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In mathematics, the commutator gives an indication of the extent to which a certain binary operation fails to be commutative. There are different definitions used in group theory and ring theory.

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Group theoryEdit

The commutator of two elements, g and h, of a group G, is the element

[g, h] = g−1h−1gh

and is equal to the group's identity if and only if g and h commute (that is, if and only if gh = hg). The set of all commutators of a group is not in general closed under the group operation, but the subgroup of G generated by all commutators is closed and is called the derived group or the commutator subgroup of G. Commutators are used to define nilpotent and solvable groups and the largest abelian quotient group.

The definition of the commutator above is used throughout this article, but many other group theorists define the commutator as

[g, h] = ghg−1h−1.[1][2]

Identities (group theory)Edit

Commutator identities are an important tool in group theory.[3] The expression ax denotes the conjugate of a by x, defined as x−1ax.

  1.  
  2.  
  3.   and  
  4.   and  
  5.   and  

Identity (5) is also known as the Hall–Witt identity, after Philip Hall and Ernst Witt. It is a group-theoretic analogue of the Jacobi identity for the ring-theoretic commutator (see next section).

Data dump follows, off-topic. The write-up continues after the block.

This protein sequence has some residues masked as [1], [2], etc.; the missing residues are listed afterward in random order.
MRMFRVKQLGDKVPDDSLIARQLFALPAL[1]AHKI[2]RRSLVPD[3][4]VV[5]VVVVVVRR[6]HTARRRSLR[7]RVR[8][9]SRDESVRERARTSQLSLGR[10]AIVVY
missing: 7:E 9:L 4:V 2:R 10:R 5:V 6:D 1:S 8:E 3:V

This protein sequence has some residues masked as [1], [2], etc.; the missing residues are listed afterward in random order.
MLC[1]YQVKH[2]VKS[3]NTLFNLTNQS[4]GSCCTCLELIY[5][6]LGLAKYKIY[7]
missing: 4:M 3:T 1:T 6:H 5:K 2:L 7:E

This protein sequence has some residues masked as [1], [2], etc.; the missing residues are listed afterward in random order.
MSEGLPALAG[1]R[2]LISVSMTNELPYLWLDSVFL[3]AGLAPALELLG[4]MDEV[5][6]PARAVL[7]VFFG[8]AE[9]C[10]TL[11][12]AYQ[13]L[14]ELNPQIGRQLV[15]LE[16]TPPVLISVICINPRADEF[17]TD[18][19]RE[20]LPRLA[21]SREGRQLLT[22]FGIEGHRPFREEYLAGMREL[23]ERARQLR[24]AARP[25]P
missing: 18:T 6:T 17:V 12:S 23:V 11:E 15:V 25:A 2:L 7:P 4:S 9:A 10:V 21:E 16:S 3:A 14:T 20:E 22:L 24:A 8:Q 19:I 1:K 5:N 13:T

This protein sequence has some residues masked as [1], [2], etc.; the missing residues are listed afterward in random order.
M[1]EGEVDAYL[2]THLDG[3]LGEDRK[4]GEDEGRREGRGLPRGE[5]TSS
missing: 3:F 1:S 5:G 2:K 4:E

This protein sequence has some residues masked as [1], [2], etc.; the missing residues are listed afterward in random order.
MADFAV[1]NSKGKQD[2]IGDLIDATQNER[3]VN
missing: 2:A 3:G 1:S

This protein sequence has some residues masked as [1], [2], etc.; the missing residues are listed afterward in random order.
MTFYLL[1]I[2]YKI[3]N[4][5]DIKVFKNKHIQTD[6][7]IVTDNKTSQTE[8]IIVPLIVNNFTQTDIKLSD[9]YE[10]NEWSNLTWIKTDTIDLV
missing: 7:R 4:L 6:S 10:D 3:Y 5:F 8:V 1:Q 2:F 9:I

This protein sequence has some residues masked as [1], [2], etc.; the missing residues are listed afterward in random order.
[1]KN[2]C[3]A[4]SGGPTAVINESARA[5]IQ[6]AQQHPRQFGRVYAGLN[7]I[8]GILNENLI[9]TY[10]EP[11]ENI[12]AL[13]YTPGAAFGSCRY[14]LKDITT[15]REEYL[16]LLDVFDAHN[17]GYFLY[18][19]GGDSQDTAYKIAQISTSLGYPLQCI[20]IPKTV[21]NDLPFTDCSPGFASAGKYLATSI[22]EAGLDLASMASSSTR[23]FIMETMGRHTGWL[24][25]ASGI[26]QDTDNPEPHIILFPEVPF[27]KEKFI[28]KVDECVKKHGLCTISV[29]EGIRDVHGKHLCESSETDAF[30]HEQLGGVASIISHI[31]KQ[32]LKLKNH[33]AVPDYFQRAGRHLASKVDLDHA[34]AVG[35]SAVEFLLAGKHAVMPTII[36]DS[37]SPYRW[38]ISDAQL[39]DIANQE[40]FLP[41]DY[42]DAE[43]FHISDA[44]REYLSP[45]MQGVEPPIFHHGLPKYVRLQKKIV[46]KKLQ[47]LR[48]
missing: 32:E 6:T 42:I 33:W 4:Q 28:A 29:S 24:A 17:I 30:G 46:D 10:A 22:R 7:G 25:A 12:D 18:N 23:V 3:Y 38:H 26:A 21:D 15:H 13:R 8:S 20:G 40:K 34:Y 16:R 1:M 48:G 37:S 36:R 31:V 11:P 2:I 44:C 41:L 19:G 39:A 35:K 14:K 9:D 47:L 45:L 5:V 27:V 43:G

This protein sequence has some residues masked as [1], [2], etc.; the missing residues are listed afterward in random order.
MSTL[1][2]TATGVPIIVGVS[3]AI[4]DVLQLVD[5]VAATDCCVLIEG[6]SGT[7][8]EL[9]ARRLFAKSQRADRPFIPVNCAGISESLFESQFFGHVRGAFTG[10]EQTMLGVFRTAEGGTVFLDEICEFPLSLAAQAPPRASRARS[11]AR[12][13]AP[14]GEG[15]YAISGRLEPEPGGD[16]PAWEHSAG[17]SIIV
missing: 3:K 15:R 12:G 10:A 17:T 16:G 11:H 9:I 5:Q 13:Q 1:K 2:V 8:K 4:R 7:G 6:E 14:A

N.B., the above definition of the conjugate of a by x is used by some group theorists.[4] Many other group theorists define the conjugate of a by x as xax−1.[5] This is often written  . Similar identities hold for these conventions.

Many identities are used that are true modulo certain subgroups. These can be particularly useful in the study of solvable groups and nilpotent groups. For instance, in any group, second powers behave well:

 

If the derived subgroup is central, then

 

Ring theoryEdit

The commutator of two elements a and b of a ring (including any associative algebra) is defined by

 

It is zero if and only if a and b commute. In linear algebra, if two endomorphisms of a space are represented by commuting matrices in terms of one basis, then they are so represented in terms of every basis. By using the commutator as a Lie bracket, every associative algebra can be turned into a Lie algebra.

The anticommutator of two elements a and b of a ring or an associative algebra is defined by

 

Sometimes   is used to denote anticommutator, while   is then used for commutator.[6] The anticommutator is used less often, but can be used to define Clifford algebras and Jordan algebras, and in the derivation of the Dirac equation in particle physics.

The commutator of two operators acting on a Hilbert space is a central concept in quantum mechanics, since it quantifies how well the two observables described by these operators can be measured simultaneously. The uncertainty principle is ultimately a theorem about such commutators, by virtue of the Robertson–Schrödinger relation.[7] In phase space, equivalent commutators of function star-products are called Moyal brackets, and are completely isomorphic to the Hilbert-space commutator structures mentioned.